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K. Bhattacharya
,
M. Ghil
, and
I. L. Vulis

Abstract

We present a simple, deterministic energy-balance model with possible relevance to climatic variations on the time scale of glaciation cycles. The lag between ice-sheet extent and zonally-averaged temperature is modeled as a time delay in the ice-albedo feedback. The model exhibits self-sustained oscillations which are quasi-periodic or aperiodic in character. Fourier spectra of solutions have the features of many paleo-climatic records: peaks of variable height and width superimposed on a continuous, red-noise type background.

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P. Bernardet
,
A. Butet
,
M. Déqué
,
M. Ghil
, and
R. L. Pfeffer

Abstract

Experiments were performed in a rotating, differentially heated annulus, with and without bottom topography of azimuthal wavenumber 2. Both water and a viscous glycerol-water mixture were used as a working fluid. In one series of experiments, measurements of azimuthal velocity u were carded out by Doppler-laser velocimetry at midradius and at ⅓ and ⅔ depth. In the other, temperature measurements were made by a set of thermistors at three different heights and three different radii. Results were analyzed by Fourier transformation, separately in space and in time, and in terms of complex empirical orthogonal functions (CEOFs).

In the experiments with topography, a standing wave 2 is generated, with larger amplitude at the upper level and a tilted wave structure. The two leading CEOFs contain a very large fraction of the variance, and give an excellent picture of the spatial modulation of the traveling baroclinic waves. The dominant baroclinic wave has azimuthal wavenumber 4, 5 or 6, according to the nondimensional parameters of the given experiment, and pronounced sidebands due to the topography. The modulation of this wave is such that its largest amplitude occurs at the lower level upstream of the two topographic ridges. At the upper level, the modulation is weaker, with the maximum wave amplitude located downstream of the ridges. Partial decoupling of the two wave trains attached to the two ridges is evident in one experiment.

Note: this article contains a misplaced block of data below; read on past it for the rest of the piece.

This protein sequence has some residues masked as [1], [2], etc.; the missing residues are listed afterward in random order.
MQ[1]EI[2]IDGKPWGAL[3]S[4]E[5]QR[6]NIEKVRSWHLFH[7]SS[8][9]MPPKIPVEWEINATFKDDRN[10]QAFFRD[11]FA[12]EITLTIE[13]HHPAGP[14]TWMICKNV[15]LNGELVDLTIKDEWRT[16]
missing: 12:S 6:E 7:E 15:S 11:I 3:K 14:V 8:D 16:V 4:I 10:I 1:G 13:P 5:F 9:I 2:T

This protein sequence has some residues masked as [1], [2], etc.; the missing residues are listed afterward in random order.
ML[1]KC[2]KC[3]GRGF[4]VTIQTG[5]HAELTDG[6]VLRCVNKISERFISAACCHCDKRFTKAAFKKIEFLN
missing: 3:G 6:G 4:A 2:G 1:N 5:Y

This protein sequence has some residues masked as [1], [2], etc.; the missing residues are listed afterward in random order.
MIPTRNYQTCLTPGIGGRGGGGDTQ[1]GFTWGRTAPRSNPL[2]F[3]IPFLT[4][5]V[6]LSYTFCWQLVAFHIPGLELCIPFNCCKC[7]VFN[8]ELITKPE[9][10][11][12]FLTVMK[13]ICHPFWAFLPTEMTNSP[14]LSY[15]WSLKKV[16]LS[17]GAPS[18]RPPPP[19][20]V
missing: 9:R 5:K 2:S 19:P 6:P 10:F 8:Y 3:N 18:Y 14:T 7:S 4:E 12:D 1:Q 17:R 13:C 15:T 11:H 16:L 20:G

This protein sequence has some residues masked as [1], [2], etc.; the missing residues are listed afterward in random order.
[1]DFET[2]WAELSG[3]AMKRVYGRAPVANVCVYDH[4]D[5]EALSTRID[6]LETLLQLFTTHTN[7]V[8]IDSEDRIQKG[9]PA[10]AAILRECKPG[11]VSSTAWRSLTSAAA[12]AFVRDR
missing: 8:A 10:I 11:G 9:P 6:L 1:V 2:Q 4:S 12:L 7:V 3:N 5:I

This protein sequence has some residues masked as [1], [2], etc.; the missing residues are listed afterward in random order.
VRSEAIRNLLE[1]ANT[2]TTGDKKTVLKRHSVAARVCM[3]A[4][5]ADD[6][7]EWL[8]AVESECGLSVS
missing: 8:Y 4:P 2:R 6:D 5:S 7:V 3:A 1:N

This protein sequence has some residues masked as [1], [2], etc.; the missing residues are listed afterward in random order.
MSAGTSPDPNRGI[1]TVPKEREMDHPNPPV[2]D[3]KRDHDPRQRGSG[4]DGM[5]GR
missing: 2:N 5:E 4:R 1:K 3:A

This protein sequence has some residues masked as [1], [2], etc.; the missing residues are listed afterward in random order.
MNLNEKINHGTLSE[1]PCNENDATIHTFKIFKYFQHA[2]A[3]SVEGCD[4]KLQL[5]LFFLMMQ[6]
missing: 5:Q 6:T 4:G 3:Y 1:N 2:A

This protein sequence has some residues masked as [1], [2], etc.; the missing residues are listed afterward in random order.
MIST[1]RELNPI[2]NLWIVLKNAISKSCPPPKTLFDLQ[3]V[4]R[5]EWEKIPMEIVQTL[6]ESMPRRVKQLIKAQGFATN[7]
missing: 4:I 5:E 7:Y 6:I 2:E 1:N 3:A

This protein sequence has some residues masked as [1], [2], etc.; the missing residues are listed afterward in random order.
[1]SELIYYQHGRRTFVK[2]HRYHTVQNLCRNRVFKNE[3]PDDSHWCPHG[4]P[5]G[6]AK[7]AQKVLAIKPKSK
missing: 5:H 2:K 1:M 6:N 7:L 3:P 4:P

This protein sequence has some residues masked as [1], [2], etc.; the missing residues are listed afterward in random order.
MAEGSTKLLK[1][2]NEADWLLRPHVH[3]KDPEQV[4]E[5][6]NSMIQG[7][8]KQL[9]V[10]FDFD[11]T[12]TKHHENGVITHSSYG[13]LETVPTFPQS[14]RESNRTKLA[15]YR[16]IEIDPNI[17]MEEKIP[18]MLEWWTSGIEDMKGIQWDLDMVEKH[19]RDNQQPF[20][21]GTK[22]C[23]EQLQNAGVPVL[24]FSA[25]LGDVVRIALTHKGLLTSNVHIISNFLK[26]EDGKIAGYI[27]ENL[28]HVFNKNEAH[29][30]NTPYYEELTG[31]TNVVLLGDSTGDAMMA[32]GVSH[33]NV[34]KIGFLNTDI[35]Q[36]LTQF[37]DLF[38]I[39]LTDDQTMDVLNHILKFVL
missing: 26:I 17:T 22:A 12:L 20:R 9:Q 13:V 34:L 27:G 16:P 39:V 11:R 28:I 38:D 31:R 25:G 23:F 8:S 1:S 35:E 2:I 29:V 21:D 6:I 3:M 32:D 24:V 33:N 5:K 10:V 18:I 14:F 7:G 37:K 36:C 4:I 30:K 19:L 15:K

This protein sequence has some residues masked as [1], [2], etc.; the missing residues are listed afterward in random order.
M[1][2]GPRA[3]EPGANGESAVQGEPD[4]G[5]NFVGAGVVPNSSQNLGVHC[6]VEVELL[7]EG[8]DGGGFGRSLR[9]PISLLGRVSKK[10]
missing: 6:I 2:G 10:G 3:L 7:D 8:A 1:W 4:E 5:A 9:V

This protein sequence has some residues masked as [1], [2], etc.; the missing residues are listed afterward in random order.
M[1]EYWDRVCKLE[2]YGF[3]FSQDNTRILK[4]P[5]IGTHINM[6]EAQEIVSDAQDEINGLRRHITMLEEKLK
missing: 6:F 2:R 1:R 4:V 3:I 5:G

Low-frequency vacillation of the entire flow pattern is apparent; this vacillation has a period of about 50 annulus rotations in the viscous mixture. The possible relevance of this topographically induced vacillation to the extratropical 30–60 day oscillation is discussed.

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A. Deloncle
,
R. Berk
,
F. D’Andrea
, and
M. Ghil

Abstract

Two novel statistical methods are applied to the prediction of transitions between weather regimes. The methods are tested using a long, 6000-day simulation of a three-layer, quasigeostrophic (QG3) model on the sphere at T21 resolution.

The two methods are the k nearest neighbor classifier and the random forest method. Both methods are widely used in statistical classification and machine learning; they are applied here to forecast the break of a regime and subsequent onset of another one. The QG3 model has been previously shown to possess realistic weather regimes in its northern hemisphere and preferred transitions between these have been determined. The two methods are applied to the three more robust transitions; they both demonstrate a skill of 35%–40% better than random and are thus encouraging for use on real data. Moreover, the random forest method allows one, while keeping the overall skill unchanged, to efficiently adjust the ratio of correctly predicted transitions to false alarms.